February 1, 2015
Is Obama Right That America’s Future Is in Asia, Not the Middle East?
Posted on Apr 26, 2014
By Juan Cole
This post originally ran on Juan Cole’s Web page.
Barack Obama, brought up in Hawaii and having lived as a child in Indonesia, is the first Pacific president, and his current trip to Asia, beginning in Japan, is meant to underline his policy of “rebalancing” toward Asia. Although the phrase has miffed some Europeans, the policy isn’t intended to substitute US European commitments for Asian ones. Europe is a bedrock of US trade and foreign policy, and the site of the most extensive set of US military alliances (Washington is pledged to go to war to defend all the NATO member states, only one of which, Turkey, is partially outside Europe, in the Middle East).
On can think of US foreign policy and trade interests as having two fields, stable, established ones in Europe and Latin America, and frontiers of a sort– Africa, the Middle East, and Asia. The question for US political and economic entrepreneurs is which of the frontiers to concentrate on (the world is a big place and you can’t do everything). The Reagan and Bush administrations were fixated on the Middle East as the frontier.
Obama and his circle (with the possible exception of John Kerry) think the Middle East is a losing proposition and that the future opportunities lie in Asia. The original formulation, by Leon Panetta, perhaps had overtones of hostility to a rising China, whereas Mr. Kerry is known to be relatively friendly to China. One could say Panetta was an offensive realist on Asia, whereas Kerry is a liberal internationalist. Kerry is right that Asia is not a zero sum game. Both the US and China can make a lot of money there and can gain a lot of political traction there. Unlike in the Cold War, where the Soviet Union’s form of state socialism was inimical to and incompatible with US global trade and manufacturing, the Chinese have opened up a vast capitalist sector of their own.
Square, Site wide
The Clinton years saw less US entanglement in the region, but George W. Bush made the biggest impact on it since the age of colonialism, invading and occupying two major Middle Eastern countries and carrying out covert operations and engaging in close intelligence and security cooperation with many more. Oil and gas resources were part of the impetus for this profound American neo-colonialism in the Middle East, though echoes of the Cold War played a part. Thus, US involvement in Afghanistan, Central Asia and the Caucasus appears in part to have aimed at barricading Russia and ensuring that it did not reemerge as a great Power (a US and NATO aggressive strategy that is implicated in the current Ukraine crisis). And, the domestic US consideration of the wealthy and powerful Israel lobbies also pushed Bush in this direction, as Stephen Walt and John Mearsheimer have shown.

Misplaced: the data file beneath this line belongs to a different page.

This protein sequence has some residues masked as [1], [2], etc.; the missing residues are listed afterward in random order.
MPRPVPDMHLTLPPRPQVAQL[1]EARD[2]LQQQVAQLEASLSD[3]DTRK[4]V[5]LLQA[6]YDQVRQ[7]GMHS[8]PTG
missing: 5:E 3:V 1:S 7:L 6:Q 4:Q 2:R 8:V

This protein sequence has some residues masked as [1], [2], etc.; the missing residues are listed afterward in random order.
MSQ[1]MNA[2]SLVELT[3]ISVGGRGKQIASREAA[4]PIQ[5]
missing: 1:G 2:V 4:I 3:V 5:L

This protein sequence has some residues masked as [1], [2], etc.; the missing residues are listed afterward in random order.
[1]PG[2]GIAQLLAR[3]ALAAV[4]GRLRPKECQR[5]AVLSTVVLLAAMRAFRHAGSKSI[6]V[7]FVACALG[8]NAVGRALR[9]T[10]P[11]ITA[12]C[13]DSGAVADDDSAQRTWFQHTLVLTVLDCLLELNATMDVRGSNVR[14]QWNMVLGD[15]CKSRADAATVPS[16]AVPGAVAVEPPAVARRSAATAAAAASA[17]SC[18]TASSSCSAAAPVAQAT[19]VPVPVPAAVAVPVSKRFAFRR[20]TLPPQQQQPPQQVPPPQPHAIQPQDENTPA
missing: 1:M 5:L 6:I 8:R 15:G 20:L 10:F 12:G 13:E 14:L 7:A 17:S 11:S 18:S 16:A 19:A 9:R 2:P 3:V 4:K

The enormous resources that the US invested in conquering and occupying the Middle East or in imposing itself as a hegemon there were almost completely wasted. Afghanistan is the fourth poorest country in the world, beset by narco-terrorism and facing a neo-Taliban insurgency, and it is difficult to imagine what good will come out of the long American occupation. Iraq is a basket case. An Iran-Saudi Arabia Cold War has polarized the region, with negative effects on Syria and Egypt. The far right wing Likud Party and its allies in Israel are intent on committing collective suicide by trying to absorb the West Bank into Israel, imagining they can find some way to avoid also absorbing the 4.4 million stateless Palestinians in the occupied Territories.
Getting involved in all that is almost certainly a losing game, diplomatically and militarily. As for the economic dimension, it has all the promise of air travel by blimp.
Oil and gas, the most important economic products of the Middle East, turn out to be about as good for us as drinking arsenic straight. They will decline radically as energy sources over the next 30 years and very possibly could become illegal. Oil still has value for plastics and fertilizer, but not nearly as much value as when used for fuel.
The US trade with the Middle East is only $200 billion a year, almost all of it hydrocarbons. US trade with Asia is $1.4 trillion a year. 70% of US imports from the Middle East are hydrocarbons, which will decline radically over time. In contrast, US trade with Asia is often only embryonic. India will be a vast market, in which the US at the moment has only a minor position.
The Panetta idea of the US containing China or challenging it in Asia is an unwise one, though it is also true that China is beginning to abandon some of its earlier wisdom in seeking good relations with neighbors, in favor of making claims on islands also claimed by the Philippines and Japan. Mostly those islands have no real value, so it seems just to be throwing weight around a la George W. Bush. For this reason, even the right wing government of Shinzo Abe in Japan has abruptly ceased agitating to end US bases in Okinawa. The real question for Japan and the Philippines is how much they can depend on the US to stand up for their territorial integrity versus Beijing. The US would be better advised to attempt to broker diplomatic resolutions to those competing claims, and would likely have more success there than in Israel-Palestine.
The future of US trade is in Asia, not the Middle East. The future of energy is in Chinese and Japanese and American technological innovation in solar panels, wind turbines, wave and geothermal. The really promising opportunities for diplomacy and problem-solving are in Asia.
Obama is right. The Beltway Bandits, oilmen, arms lobbyists and domestic constituencies for US war-making in the Middle East have taken this country down a primrose path that turns out to be strewn with land mines.
Go east, young nation.
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